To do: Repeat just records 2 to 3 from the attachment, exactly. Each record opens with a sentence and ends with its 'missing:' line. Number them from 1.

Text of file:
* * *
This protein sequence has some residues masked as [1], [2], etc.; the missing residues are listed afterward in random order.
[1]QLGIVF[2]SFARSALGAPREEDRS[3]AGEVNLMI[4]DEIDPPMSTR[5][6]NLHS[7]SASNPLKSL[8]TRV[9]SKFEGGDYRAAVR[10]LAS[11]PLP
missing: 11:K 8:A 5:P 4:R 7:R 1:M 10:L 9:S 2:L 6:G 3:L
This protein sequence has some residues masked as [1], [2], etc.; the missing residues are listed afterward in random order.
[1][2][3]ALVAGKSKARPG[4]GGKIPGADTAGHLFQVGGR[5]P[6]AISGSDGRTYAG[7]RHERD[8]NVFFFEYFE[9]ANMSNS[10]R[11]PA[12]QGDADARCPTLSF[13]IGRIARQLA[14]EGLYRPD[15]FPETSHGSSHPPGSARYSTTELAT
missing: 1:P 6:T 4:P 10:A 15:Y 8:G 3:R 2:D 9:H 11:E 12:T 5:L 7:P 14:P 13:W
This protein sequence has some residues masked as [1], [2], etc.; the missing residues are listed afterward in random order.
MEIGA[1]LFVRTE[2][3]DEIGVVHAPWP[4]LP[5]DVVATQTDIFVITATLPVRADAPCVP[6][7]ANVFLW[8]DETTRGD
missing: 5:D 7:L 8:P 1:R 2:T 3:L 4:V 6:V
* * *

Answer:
This protein sequence has some residues masked as [1], [2], etc.; the missing residues are listed afterward in random order.
[1][2][3]ALVAGKSKARPG[4]GGKIPGADTAGHLFQVGGR[5]P[6]AISGSDGRTYAG[7]RHERD[8]NVFFFEYFE[9]ANMSNS[10]R[11]PA[12]QGDADARCPTLSF[13]IGRIARQLA[14]EGLYRPD[15]FPETSHGSSHPPGSARYSTTELAT
missing: 1:P 6:T 4:P 10:A 15:Y 8:G 3:R 2:D 9:H 11:E 12:T 5:L 7:P 14:P 13:W
This protein sequence has some residues masked as [1], [2], etc.; the missing residues are listed afterward in random order.
MEIGA[1]LFVRTE[2][3]DEIGVVHAPWP[4]LP[5]DVVATQTDIFVITATLPVRADAPCVP[6][7]ANVFLW[8]DETTRGD
missing: 5:D 7:L 8:P 1:R 2:T 3:L 4:V 6:V